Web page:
In the preferred construction shown in FIG. 7A, one complete rotor pole 41, which may again be assumed to be a magnetic north pole, forming a part of rotor member 31, appears in the top central portion of the figure, flanked by parts of two adjacent poles 42 and 46. The part of the other rotor member 51 shown in FIG. 7A comprises two rotor poles 61 and 62, which would be south poles.
In the rotor alignment shown in FIG. 7A, each of the rotor poles covers just two stator poles. Each rotor pole is of tapered construction; the narrower rotor pole width W1 at one edge of the stator is approximately equal to the width of two stator poles plus one slot. The wider width W2 of each rotor pole, at the other edge of the stator core, is equal to the total width of two stator poles and three stator slots. The circumferential distance D between adjacent rotor poles, such as poles 41 and 62, is equal to the total width of one stator slot and one stator pole.
With the construction illustrated in FIG. 7A, each rotor pole, at any given time, is in alignment with a total stator pole surface area of two full stator poles. Further, there are no rotor positions for which a single stator pole is covered by rotor poles of opposite polarity. Thus, for the slightly altered rotor position shown by phantom lines 195 and 196, stator pole 83-4 has its corner 197 covered by rotor pole 61, but pole 41 has moved well away from this stator pole. There are no substantial magnetic shunts for this flux in the rotor-stator circuit, regardless of rotor alignment.
An alternate construction for the rotor poles is shown in FIG. 7B. The rotor member 31B includes a series of magnetic rotor poles 41B-46B (only poles 41B, 42B and 46B are shown), each of a constant width W which is equal to or slightly larger than the total width of two stator poles plus one stator slot. The rotor pole width W should be maintained less than the total width of two stator poles and two stator slots. The rotor poles 61B, 62B, etc. of the other rotor member 51B are also of constant width W. The circumferential distance D between adjacent rotor poles is at least equal to and preferably slightly larger than the total width of one stator pole and one stator slot. The sum of W plus D should be equal to the total width of three stator poles plus three stator slots, the same as the average for W1+D and W2+D in FIG. 7A.
The alternate pole configuration of FIG. 7B retains the high magnetic efficiency of the construction shown in FIG. 7A. However, the rectangular pole construction of FIG. 7B tends to be somewhat noisier than the tapered construction of FIG. 7A. Of course, configurations intermediate those of FIGS. 7A and 7B can be employed.
In considering operation of alternator 10 (FIGS. 1-3) it may be assumed that a DC excitation voltage is applied to coil 16 through the external leads 17. With coil 16 energized, a magnetic flux is generated in the central tubular coil support 12 and in shaft 23, as indicated by arrows X, with the indicated polarity. Of course, if the polarity of the DC excitation to leads 17 is reversed, the polarity of the magnetic flux is reversed, with no change in performance.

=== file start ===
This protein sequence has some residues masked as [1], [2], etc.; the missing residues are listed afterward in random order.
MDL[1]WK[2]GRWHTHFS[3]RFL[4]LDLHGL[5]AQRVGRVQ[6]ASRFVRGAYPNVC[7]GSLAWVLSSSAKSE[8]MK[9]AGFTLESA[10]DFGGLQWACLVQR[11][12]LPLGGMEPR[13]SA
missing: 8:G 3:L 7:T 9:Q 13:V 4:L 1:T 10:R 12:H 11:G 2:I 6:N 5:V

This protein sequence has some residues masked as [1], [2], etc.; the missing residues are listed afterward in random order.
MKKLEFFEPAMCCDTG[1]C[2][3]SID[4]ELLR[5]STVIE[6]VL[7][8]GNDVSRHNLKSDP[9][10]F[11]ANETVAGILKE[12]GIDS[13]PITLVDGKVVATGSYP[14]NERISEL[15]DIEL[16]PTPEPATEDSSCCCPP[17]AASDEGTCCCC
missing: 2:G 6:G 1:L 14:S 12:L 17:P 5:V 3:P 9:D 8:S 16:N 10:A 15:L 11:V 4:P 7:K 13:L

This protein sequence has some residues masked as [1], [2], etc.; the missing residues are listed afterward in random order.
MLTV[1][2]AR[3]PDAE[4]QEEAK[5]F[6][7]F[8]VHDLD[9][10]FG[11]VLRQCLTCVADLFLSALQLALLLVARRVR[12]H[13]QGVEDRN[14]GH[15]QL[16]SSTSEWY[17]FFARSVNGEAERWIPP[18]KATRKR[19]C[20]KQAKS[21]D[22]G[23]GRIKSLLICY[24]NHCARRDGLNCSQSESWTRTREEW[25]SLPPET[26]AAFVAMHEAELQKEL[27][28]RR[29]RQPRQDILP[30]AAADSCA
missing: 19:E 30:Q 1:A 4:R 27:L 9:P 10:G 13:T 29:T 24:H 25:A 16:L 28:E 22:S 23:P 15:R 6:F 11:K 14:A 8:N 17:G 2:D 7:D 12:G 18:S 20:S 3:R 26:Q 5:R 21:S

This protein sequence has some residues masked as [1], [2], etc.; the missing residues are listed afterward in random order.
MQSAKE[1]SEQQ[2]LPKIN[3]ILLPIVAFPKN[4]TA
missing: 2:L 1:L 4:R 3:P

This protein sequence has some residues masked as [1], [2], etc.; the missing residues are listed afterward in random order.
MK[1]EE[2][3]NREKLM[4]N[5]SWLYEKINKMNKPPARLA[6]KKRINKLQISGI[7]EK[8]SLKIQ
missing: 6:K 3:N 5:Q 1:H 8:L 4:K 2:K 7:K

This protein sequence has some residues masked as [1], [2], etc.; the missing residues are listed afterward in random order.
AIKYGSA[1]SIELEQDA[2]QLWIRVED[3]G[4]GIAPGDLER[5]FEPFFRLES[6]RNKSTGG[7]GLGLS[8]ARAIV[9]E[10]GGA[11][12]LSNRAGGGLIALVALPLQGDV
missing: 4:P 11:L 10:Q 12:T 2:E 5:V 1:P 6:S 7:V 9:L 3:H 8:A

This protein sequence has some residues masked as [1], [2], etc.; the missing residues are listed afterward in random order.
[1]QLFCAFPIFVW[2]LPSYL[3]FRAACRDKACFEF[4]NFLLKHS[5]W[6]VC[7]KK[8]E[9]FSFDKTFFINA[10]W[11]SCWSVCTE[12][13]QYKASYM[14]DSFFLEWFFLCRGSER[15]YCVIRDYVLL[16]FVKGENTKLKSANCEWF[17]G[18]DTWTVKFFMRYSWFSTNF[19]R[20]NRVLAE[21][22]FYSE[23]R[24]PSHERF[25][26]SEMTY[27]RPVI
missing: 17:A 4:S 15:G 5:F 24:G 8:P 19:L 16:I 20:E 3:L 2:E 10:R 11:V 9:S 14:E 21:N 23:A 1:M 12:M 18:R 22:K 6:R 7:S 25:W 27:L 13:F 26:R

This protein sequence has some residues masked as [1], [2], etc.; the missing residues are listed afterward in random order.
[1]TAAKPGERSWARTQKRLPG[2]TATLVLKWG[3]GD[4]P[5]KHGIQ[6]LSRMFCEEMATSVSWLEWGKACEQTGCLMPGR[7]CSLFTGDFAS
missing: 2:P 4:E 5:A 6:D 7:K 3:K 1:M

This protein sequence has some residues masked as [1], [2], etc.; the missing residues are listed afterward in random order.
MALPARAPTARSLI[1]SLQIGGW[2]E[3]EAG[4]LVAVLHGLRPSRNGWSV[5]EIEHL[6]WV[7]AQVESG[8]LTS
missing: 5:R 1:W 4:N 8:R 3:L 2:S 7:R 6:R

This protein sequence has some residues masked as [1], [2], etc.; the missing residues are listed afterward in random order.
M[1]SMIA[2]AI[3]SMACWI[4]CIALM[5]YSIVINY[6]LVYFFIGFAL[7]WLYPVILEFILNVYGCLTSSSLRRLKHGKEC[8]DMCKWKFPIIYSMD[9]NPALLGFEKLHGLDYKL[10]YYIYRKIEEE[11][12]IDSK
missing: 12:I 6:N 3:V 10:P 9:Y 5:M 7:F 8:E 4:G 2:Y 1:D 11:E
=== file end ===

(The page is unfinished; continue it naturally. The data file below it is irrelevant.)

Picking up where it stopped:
For one polarity, some of the flux from coil support 12 passes across a large-area radial air gap B to shaft 23. From shaft 23, the flux path extends through rotor member 31 to its poles 41-46. Another principal flux path to poles 41-46 extends across a low-reluctance radial air gap E. There is also an axial gap C traversed by flux of the same polarity, but this axial gap is preferably of high reluctance to preclude excessive axial loading of the bearings; an annular groove 198 may be formed in the face of coil support 12 for this purpose.
For the poles 61-66 of rotor member 51, the flux path extends through base 13 and flange 14 of core 11 and across the large-area radial air gap A to the ring portion 52 of the second rotor member 51. Because gap A is very large in area, the reluctance of this flux path is quite low, comparable to that of the total flux path for rotor member 31. Accordingly, a high efficiency is maintained for the complete magnetic excitation system. With the illustrated construction, even though alternator 10 is a "brushless" alternator and includes additional air gaps as compared with a more conventional construction, the magnetic efficiency is high enough so that performance comparable to conventional brush-type alternators can be achieved.
In alternator 10, FIGS. 1-3, the relative configuration and alignment of the rotor poles and the stator poles preferably conforms to the construction illustrated in FIG. 7A; the construction of FIG. 7B may also be used. With either arrangement, each rotor pole is always aligned with a total effective stator pole surface area of two stator poles. This affords a substantial improvement in magnetic efficiency as compared with the more conventional pole configuration illustrated in FIG. 6, in which each rotor pole only covers a stator pole area of approximately one and two-thirds poles. Assuming that the rotor members are maintained in saturated condition, during operation, as is usually the case, it can be shown that an improvement in magnetic efficiency of approximately twenty percent is readily attained.